Jonathan/Sambo’s assets: Our hands are tied – CCBGoodluck Jonathan (2010-present), National Politics, Presidency, Top Stories Saturday, June 30th, 2012
The Chairman of the Code of Conduct Bureau, Mr. Sam Saba, has said the constitution bars the bureau from making public the asset declaration forms of President Goodluck Jonathan and Vice-President Namadi Sambo.
He said this in an interview in Abuja, on Friday.
He said the National Assembly had yet to provide the required guidelines to enable individuals or corporate entities to have access to such documents.
Saba explained that the provision of the Freedom of Information Act was in conflict with Part 1 of the Third Schedule to the 1999 Constitution (As amended).
“If you check the Third Schedule, Part 1, Section 3 (c), it did not say it (asset declaration forms) should be made available to anybody.
“It says the National Assembly shall have that responsibility to draw up guidelines that will enable members of the public to have access to such declarations.
“The guidelines for that have not been done till today. So long as it has not been done till today, you cannot have access to it. And that is just the key.”
Paragraph 3, Part I of the Third Schedule to the 1999 Constitution of the Federal Republic of Nigeria, as amended, provides, “The Code of Conduct Bureau shall have power to: (a) receive declarations by public officers made under paragraph 12 of Part I of the Fifth Schedule to this Constitution; (b) examine the declarations in accordance with the requirements of the Code of Conduct or any law; (c) retain custody of such declarations and make them available for inspection by any citizen of Nigeria on such terms and conditions as the National Assembly may prescribe.”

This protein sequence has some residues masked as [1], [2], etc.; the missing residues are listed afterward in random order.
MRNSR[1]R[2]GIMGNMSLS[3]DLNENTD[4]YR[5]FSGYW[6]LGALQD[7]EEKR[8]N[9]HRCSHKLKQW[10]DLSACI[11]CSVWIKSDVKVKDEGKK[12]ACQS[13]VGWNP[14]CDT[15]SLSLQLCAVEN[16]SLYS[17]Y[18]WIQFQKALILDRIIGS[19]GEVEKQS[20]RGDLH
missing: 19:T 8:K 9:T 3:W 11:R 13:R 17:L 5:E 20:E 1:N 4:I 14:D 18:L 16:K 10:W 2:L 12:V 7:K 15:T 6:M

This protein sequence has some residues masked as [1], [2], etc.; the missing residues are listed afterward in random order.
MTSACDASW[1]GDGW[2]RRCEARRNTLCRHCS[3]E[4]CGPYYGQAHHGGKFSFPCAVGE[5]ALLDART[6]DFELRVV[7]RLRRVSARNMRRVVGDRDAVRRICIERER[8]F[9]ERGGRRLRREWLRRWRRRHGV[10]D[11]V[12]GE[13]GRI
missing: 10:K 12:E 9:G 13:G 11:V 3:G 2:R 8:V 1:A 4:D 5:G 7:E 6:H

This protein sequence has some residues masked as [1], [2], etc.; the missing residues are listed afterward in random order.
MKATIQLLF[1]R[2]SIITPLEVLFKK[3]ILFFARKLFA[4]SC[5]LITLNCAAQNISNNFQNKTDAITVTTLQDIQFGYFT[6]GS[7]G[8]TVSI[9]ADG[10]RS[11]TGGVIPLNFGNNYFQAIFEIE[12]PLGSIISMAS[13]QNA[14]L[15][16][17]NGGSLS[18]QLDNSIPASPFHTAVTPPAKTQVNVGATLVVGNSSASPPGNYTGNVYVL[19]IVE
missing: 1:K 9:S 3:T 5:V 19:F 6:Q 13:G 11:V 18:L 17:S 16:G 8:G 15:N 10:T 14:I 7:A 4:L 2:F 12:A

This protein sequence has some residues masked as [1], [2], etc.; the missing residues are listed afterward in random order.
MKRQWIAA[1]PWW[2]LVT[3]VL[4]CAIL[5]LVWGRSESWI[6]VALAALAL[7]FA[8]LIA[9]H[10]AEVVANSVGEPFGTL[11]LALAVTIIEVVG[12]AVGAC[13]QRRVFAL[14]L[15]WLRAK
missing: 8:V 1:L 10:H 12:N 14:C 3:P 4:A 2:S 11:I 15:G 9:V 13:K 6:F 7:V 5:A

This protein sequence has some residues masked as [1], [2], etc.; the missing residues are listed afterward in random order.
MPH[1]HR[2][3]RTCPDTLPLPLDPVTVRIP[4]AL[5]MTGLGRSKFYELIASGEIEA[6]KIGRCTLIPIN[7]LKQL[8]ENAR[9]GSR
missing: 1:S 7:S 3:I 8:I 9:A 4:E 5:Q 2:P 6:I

Paragraph 11 of Part I of the Fifth Schedule to the Constitution provides that: (1) Subject to the provisions of this Constitution, every public officer shall within three months after the coming into force of this Code of Conduct or immediately after taking office and thereafter — (a) at the end of every four years; and (b) at the end of his term of office, submit to the Code of Conduct Bureau a written declaration of all his properties, assets, and liabilities and those of his unmarried children under the age of 18 years.”
However, Section 2 of the Freedom of Information Act 2011, states, “Notwithstanding anything contained in any other Act, Law or Regulation, the right of any person to access or request information, whether or not contained in any written form, which is in the custody or possession of any public official, agency or institution howsoever described, is hereby established.”
The media is basing its request for access to President Jonathan and Vice-President Sambo’s asset declaration forms on the FOI Act.
But the CCB boss disagrees with the position of the media, arguing that the bureau’s understanding of the provisions of the FOI Act in itself prevented it from making such forms public.
He said, “The CCB believes that it (the FOI Act) prevents us, because it is at variance with what the constitution says.
“The law is at variance with what the constitution says; there is a case in court to test it.”
He said the bureau was in partnership with the Independent Corrupt Practices and Other Related Offences Commission and the Economic and Financial Crimes Comission when cases required referral to an agency best suited to handle certain cases.
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